Oftentimes, clients that I see, too, when it comes to pain, they're like, "Well, if I go 100 miles an hour all of the time, I'll get where I need to go faster." But you don't because you're being pulled up metaphorically by the cops all the time which is slowing down your journey whereas if you just went slow and you stayed within your boundaries, you stayed within the speed limits, you'd actually get more stuff done, get where you need to get faster because you won't be pulled over by the cops and experience your pain all the time.

New pain. Go get it sorted out immediately. It's very, very important. Old pain is just a message and oftentimes, when you're getting the message of what the body's trying to tell you, which might be as simple as, "Hey, stupid. Stop overexerting yourself while you're playing squash." And you listen to it and you stop doing that. I've seen miraculous things that happen there.

Pain only comes to send you a message. Pain comes to say, "Act on this message now." And when you act on that message, most of the time, it disappears as old pain. The thing is, we all feel pain, but we actually don't feel pain in the way that we think that we do. For example, if you bang your elbow, your funny bone on a wall you feel pain but it's actually not your elbow. Not your skin. Not your elbow joint that feels that pain. You see, your elbow sends a message to your brain. Your brain goes, "Oh, you've just hit yourself, you've give yourself a boo-boo, you've banged yourself." And sends the pain signal back into your nerve endings. Then you feel pain but it happens in a millisecond like that. Your body cannot feel pain. Your brain feels pain.

So the interesting thing is there is a very small percentage of people on Earth that feel no physical pain. Literally, you could put them in fire. They would die if they stayed in the fire long enough yet they wouldn't feel the pain. You could shoot them up and down their body, you could stab them, I know these are violent metaphors, yet they wouldn't feel the pain. If they didn't get emergency service after to stop the bleeding out, they'd probably die. Yet there's a part of the brain that's not plugged into their body which means they cannot feel pain which in some ways, sounds like a super power, but other ways they could accidentally get lacerated sometime, but because they don't feel the pain they never get medical attention and they just pass out and they die.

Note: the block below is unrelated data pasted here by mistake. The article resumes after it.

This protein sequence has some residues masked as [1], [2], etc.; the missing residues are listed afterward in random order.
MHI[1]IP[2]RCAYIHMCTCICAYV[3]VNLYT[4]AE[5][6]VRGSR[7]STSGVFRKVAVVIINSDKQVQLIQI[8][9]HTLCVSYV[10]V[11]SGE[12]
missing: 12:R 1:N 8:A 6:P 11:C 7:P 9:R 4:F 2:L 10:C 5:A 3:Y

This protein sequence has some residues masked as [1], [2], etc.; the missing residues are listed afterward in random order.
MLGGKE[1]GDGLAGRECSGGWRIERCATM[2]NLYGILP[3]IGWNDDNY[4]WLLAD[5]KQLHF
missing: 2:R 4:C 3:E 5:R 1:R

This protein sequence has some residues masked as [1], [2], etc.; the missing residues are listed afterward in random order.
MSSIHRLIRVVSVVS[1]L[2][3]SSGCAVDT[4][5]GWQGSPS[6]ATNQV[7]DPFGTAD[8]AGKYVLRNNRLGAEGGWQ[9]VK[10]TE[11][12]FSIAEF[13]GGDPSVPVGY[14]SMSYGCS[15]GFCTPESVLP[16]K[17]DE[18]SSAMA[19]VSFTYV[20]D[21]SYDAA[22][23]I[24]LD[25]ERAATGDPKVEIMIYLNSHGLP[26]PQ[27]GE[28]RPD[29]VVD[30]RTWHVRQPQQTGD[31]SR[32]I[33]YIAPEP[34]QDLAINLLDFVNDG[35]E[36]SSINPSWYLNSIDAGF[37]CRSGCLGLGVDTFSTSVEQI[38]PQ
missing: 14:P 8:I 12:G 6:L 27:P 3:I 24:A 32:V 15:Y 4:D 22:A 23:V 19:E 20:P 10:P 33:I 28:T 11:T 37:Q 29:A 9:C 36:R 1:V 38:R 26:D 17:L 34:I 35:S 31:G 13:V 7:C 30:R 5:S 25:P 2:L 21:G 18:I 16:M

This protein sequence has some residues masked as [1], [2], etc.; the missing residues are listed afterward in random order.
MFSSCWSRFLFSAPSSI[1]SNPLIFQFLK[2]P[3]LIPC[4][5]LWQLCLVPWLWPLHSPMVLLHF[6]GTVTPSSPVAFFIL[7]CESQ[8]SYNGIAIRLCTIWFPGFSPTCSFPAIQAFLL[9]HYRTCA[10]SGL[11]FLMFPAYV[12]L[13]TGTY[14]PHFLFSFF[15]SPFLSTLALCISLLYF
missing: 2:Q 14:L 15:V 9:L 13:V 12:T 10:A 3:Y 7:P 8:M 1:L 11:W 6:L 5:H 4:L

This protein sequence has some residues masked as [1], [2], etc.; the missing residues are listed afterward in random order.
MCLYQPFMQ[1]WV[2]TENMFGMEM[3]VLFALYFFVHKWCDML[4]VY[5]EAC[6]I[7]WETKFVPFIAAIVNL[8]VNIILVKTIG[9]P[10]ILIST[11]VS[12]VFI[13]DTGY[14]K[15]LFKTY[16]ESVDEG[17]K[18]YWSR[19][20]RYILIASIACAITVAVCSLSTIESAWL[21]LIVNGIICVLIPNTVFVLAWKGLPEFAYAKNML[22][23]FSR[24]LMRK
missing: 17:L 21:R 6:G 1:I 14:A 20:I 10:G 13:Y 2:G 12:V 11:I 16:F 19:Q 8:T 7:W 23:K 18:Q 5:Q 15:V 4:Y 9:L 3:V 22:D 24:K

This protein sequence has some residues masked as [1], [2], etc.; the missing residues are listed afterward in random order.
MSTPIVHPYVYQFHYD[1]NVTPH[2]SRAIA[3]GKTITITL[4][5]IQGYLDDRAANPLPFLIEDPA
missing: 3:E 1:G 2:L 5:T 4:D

Every person I've ever seen that had some kind of pain, old pain that's been there chronically for many, many years, there was some emotion behind it that when that emotion was realized and let go and understood, oftentimes, the pain either miraculously disappeared or downgraded to a very, very small number out of 10.

So that's really all that pain is. So if you do have chronic pain that you're holding onto yourself right now, you have to ask yourself, "What's the purpose of me holding onto this pain and am I willing to let go of this pain, have this message, and move onto the life that I really want to live, a pain free life?" Even if that means do I need to slow down in my life or give up certain activities in order for this pain to miraculously disappear. And as always, to be absolutely clear, I'm talking about chronic pain. If you have new pain, an accident happened, obviously go to a doctor, obviously go to the hospital, and obviously get surgery. You don't need me to say this but there's some people that think are smart out there that are gonna misinterpret the words I'm saying. No. Get fucking help from a medical professional. New pain. I'm talking about old pain, the chronic stuff that's been there for many, many years that you've seen all the surgeons, the doctors, the chiropractors, the massage therapists yet you still have it. Why do you still have it? Because it's a message you haven't got. When you get that message, most of the time, you can let go of that pain and I've literally seen it happened many, many times.

If you look into the work of Steven Blake of, "All Pain To Go," which I am a practitioner of as well. It's miraculous work that I've seen out there that he has done, his practitioners, and now that I do with my 21 year in change therapies using different techniques. I just happened to find this one is the fastest and best ways right now.

So I hope you've enjoyed this podcast. I hope it's opened up your eyes and your ears and your body to what old pain really is and that you can let go of it whether it be fiber myalgia, whether it be osteoarthritis, osteoporosis, you can let go of it. And at very worse, you can drastically limit a lot of that old pain and dial it down.

Part one can be found here: http://www.lukenosis.com/how-physical-really-pain-work/

Always Believe,
Luke Michael Howard PhD
Clinical Hypnotist